George in the meantime has become the ideal drummer in such a setting, with a sure sense of swing and a beautiful full and varied drum set sound.
The new one flows so well and so musically that I feel we are in the presence, that a lifetime of talent, and musical soul and brains is culminating in some of the very best "electro-acoustic" jazz ever! This one really ravishes our musical senses and gives us a virtual jazz orchestra that will make a believer out of the mouldiest figs of acoustic purity. This is above all integrated spontaneity, with complete timbral mastery joining fittingly with free jazz inventiveness of the highest order.
In the listening is the confirmation. Expedition is one of the finest jazz albums of the year!
Monday, October 30, 2017
The album features an excellent quartet in Revis on bass, Ken Vandermark on tenor sax and clarinet, Kris Davis on piano and Chad taylor on drums. All four have a hand n the compositional frameworks, with four of nine by Revis, one each by Vandermark, Taylor and Davis, one by Adam Rogers, and one a collective quartet venture.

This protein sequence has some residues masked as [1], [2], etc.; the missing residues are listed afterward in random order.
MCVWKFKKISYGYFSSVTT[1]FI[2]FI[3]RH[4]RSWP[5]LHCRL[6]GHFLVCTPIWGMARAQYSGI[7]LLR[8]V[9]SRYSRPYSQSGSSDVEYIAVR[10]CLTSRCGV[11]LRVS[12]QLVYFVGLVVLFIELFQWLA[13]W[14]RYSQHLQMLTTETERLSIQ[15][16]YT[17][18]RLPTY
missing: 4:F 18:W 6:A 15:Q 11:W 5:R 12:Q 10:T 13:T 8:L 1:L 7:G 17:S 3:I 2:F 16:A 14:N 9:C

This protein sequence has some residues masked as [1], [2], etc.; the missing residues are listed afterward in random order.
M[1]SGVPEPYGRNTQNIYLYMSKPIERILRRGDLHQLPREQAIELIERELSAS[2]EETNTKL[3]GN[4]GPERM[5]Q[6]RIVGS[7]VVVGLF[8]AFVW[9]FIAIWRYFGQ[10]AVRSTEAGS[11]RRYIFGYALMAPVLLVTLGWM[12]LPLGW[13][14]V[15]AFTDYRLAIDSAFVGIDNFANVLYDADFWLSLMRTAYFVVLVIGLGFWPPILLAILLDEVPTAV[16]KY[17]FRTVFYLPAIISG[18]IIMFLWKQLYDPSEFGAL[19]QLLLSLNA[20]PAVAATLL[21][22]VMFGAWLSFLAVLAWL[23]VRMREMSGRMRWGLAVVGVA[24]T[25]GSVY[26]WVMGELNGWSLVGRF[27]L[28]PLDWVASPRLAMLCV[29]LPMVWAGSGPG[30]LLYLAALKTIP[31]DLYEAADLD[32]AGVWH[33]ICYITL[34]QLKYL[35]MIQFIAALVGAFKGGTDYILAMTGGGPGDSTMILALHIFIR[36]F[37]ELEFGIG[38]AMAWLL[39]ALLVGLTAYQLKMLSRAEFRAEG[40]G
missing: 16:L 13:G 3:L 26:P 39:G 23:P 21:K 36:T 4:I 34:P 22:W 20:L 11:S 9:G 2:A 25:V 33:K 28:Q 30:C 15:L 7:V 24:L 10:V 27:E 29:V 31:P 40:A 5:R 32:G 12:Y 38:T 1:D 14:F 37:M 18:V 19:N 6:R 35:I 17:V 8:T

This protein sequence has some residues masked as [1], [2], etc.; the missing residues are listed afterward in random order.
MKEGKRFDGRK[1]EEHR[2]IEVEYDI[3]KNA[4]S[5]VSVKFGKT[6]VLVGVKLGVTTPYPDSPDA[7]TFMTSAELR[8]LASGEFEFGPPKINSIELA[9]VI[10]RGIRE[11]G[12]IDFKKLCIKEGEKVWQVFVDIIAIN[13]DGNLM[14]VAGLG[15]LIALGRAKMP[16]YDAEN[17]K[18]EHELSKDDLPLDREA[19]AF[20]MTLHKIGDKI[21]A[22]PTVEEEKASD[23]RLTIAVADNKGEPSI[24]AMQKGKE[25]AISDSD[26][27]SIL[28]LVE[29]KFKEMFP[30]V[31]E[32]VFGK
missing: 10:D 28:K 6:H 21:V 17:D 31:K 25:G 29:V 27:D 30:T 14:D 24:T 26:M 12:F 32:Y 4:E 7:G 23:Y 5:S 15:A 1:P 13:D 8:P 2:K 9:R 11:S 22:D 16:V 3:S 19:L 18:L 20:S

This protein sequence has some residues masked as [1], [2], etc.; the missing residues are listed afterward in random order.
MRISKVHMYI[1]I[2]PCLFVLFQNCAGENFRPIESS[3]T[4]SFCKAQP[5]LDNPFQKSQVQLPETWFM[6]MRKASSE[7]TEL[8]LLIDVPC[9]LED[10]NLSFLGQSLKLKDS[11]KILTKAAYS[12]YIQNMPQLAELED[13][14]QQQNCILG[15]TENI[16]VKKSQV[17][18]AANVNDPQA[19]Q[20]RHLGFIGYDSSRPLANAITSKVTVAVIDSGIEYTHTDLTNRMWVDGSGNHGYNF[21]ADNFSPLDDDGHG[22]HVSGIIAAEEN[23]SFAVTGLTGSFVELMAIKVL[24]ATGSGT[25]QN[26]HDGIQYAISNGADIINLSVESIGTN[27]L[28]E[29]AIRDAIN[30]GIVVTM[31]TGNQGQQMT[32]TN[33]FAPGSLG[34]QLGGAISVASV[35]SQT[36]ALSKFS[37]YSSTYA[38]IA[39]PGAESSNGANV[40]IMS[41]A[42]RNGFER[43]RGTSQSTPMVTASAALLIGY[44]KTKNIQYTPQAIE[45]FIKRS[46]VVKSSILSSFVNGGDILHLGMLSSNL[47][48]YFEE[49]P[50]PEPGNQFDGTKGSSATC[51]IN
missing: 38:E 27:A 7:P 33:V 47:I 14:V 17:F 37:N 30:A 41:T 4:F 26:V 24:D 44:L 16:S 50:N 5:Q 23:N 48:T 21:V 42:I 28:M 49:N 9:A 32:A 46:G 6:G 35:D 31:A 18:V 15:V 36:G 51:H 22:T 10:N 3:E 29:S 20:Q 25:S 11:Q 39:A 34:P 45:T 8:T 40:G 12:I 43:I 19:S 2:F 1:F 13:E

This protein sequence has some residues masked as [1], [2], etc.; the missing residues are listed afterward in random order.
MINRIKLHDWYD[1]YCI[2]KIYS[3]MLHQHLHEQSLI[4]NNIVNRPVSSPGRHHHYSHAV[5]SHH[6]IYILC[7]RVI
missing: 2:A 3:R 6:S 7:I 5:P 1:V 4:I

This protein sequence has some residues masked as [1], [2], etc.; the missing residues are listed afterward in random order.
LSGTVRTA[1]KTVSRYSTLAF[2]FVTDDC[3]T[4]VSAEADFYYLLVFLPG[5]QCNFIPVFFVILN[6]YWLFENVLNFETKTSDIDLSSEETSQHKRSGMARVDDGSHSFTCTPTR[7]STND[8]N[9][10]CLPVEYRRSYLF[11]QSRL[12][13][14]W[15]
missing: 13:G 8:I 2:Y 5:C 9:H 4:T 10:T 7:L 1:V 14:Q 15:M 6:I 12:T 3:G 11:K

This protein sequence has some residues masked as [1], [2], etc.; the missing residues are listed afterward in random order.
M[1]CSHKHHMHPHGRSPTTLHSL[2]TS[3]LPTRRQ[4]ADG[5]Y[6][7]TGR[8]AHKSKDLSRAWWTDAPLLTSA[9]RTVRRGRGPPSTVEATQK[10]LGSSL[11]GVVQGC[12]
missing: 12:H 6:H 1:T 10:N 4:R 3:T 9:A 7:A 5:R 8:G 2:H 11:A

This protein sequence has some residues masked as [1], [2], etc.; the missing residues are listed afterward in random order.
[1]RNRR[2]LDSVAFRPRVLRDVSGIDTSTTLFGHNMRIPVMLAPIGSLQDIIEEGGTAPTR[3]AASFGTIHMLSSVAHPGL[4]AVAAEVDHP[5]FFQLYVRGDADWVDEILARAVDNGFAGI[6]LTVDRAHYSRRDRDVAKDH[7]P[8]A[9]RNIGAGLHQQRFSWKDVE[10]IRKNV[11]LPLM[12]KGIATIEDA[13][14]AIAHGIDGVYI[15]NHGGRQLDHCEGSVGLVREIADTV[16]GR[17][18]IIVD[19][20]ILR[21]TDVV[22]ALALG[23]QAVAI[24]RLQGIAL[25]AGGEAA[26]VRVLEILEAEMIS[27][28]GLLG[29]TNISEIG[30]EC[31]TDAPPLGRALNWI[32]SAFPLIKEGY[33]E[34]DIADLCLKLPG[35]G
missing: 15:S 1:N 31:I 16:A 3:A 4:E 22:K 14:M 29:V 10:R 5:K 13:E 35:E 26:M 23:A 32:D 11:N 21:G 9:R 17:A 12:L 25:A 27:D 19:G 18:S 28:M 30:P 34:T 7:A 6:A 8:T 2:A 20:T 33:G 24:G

The frameworks set up some cutting-edge improvisations by the foursome, who are rooted in the music yet determined to move forward. Each is an important voice on her or his instrument. And at the same time there is a pronounced four-way confluence to be heard.
Perhaps most impressive over the last few years is the emergence of pianist Kris Davis as a central and cogent contributor to a good number of fruitful sessions. She is a central voice here as well. Eric bears close listening too for his bass smarts. And really there is centrality to all, though Vandermark and Taylor one always expects over the years to make important contributions to whatever date they are on. That is very true on Sing Me Some Cry.
In the end one is struck by the vibrancies of the frameworks as well as the cohesive movement of the improvisations. There is individual and collective totality on all nine pieces.
There is every reason to check this music out if you want to know what is new about new avant jazz. It is a bright moment on a continuum of continual effervescence out there. Grab it and spin it and you'll no doubt get it!